Citizenship: Learning About Human Rights
As part of the Citizenship Curriculum your child will be learning about human rights and their own rights as children. The Citizenship program of study stresses the need for mutual respect and understanding the world as a global community, the political, economic, environmental and social implications of this, as well as the role of the European Union, the Commonwealth and the United Nations. Children also discuss topical issues, including politics and moral issues, along with social and cultural problems and events. These are examined by analysing information and it's sources.
Human RightsHuman rights education is an important part of the education of all young people and children and teaches some of the following:
- Every human's basic rights and how needs, wants and rights differ.
- Responsibility not to infringe the rights of others and the responsibility to support others in their quest for rights.
- Importance of being honest, trustworthy, tolerant and respecting others.
- United Nations Convention on the Rights of the Child .
- How human rights apply in their school and in the local community.
- Strategies for ensuring that rights are upheld and to promote equality in the classroom and playground.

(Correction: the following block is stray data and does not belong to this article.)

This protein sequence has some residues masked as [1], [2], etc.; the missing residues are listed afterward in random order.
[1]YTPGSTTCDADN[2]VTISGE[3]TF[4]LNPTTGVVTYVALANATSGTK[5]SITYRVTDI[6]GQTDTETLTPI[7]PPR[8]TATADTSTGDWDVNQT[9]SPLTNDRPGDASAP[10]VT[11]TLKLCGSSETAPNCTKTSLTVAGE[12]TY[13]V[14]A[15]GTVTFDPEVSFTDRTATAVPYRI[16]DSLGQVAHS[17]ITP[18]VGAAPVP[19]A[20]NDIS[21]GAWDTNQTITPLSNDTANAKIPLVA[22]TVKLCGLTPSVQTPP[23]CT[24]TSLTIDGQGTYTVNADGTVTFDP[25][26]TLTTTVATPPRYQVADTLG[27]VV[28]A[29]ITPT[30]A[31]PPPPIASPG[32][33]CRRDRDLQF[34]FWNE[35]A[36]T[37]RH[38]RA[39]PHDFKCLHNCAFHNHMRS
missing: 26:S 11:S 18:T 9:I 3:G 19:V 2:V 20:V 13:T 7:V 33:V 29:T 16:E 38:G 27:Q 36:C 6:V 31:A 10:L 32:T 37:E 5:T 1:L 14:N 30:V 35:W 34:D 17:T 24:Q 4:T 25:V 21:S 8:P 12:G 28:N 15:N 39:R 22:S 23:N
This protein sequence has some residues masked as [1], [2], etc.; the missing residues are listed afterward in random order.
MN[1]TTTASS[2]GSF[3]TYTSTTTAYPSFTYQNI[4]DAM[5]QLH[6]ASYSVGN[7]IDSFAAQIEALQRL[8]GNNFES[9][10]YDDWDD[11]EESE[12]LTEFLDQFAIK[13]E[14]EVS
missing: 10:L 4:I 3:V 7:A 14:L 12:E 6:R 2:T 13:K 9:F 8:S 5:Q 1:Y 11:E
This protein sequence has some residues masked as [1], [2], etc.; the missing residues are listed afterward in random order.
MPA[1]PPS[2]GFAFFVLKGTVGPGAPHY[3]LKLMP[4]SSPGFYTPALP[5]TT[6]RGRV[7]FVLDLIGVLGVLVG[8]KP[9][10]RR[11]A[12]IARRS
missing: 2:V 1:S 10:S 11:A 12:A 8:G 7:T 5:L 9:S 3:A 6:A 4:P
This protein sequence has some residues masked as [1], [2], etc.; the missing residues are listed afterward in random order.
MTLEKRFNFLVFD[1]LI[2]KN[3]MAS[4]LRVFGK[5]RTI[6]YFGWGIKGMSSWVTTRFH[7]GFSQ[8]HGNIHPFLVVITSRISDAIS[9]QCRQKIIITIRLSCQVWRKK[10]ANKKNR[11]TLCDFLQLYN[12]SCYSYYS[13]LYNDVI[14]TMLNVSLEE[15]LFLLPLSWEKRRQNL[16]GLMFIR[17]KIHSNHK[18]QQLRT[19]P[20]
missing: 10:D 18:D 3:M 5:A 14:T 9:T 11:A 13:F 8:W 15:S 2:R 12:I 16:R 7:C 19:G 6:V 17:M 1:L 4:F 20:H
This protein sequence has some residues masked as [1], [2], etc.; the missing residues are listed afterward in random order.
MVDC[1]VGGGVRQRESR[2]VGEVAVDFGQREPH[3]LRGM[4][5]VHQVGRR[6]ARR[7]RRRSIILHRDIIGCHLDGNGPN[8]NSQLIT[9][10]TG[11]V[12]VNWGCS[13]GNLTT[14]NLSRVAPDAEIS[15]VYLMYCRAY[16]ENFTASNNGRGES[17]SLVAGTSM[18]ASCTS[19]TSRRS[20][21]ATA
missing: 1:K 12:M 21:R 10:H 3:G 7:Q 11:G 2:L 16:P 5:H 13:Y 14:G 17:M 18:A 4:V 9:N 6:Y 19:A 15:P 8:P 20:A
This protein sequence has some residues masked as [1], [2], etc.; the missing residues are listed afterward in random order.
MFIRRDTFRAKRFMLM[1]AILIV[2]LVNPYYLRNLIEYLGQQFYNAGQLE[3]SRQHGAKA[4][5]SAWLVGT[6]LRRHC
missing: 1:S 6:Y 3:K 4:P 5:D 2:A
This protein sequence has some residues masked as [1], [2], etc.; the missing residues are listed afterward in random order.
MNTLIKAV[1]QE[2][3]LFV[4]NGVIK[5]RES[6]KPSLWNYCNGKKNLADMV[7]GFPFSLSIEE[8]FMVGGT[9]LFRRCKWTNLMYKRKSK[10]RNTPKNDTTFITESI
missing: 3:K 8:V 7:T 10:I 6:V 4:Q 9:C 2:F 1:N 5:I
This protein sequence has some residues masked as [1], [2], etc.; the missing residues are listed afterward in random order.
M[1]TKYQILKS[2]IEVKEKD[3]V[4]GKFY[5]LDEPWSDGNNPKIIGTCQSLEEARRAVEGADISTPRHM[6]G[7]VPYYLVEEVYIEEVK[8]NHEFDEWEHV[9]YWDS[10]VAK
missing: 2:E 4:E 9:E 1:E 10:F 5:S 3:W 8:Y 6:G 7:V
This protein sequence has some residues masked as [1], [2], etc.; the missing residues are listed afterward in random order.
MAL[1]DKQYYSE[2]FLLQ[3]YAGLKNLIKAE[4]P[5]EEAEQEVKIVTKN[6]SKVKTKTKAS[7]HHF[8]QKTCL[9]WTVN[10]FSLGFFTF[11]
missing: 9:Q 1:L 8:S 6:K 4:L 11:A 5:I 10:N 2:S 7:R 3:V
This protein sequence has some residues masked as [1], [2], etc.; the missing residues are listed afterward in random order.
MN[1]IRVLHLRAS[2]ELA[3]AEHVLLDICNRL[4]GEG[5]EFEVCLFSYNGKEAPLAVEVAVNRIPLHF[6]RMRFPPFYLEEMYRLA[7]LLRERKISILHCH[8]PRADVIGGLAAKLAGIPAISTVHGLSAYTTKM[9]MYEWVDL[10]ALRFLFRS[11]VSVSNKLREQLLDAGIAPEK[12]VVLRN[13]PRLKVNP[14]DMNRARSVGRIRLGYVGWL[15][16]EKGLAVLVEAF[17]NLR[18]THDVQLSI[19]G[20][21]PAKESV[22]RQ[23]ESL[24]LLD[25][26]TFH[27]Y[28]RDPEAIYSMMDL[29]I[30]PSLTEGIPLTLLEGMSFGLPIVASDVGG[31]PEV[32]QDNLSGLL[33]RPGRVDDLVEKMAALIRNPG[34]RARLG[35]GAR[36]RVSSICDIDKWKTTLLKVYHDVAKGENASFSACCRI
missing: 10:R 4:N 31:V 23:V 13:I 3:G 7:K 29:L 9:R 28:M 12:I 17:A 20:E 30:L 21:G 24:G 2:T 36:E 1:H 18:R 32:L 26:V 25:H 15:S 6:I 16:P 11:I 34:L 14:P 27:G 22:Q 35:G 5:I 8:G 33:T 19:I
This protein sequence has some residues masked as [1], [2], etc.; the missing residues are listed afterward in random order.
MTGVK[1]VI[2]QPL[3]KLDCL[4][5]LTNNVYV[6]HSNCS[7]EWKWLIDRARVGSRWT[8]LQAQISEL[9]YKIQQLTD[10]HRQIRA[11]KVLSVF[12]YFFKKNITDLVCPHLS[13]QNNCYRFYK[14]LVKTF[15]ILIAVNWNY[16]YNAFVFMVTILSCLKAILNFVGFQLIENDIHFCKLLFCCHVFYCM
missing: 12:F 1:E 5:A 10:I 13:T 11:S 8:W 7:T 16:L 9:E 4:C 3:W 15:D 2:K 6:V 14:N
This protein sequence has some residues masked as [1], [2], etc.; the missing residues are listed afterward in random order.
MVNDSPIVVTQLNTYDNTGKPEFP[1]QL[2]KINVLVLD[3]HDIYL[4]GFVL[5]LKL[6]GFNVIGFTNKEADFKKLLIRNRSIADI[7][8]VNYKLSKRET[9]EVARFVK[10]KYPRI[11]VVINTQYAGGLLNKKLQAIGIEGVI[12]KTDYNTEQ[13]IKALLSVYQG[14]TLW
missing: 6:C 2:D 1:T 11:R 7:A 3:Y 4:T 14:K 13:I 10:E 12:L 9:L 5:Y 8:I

Tackling Human Rights HomeworkWhen looking at the topic of human rights at home you could begin by asking your child to imagine what the world would be like without rights or rules. Discuss all the situations that could arise at home, in school and in the world around them. In school, your child should be looking at Declaration of Human Rights that was created in 1948. These are 30 statements that protect the rights of all people to enjoy a number of freedoms, such as freedom from slavery, right to education, right to be treated equally and right to follow a religion.
Find a simplified copy of these on the Internet and read through them with your child. You can leave out any that are not relevant to children. Ask your child to select those that they think are the most important and why they have prioritised them. There are many case studies available online or in books and human rights material that discuss different cases that discuss human rights violations. Looking at a case study based on a child who does not get an education could be a good way of reinforcing how fortunate your own child is to be able to get an education.
Discussing human rights with your child encourages them to think and express their opinions about their own rights and responsibilities. They may also be able to come up with ways in which they could support others in their quest for rights. On the Internet you may wish to look for information on the following topics that may be of interest to your child:
- Living with landmines
- UNICEF cartoons for children’s rights.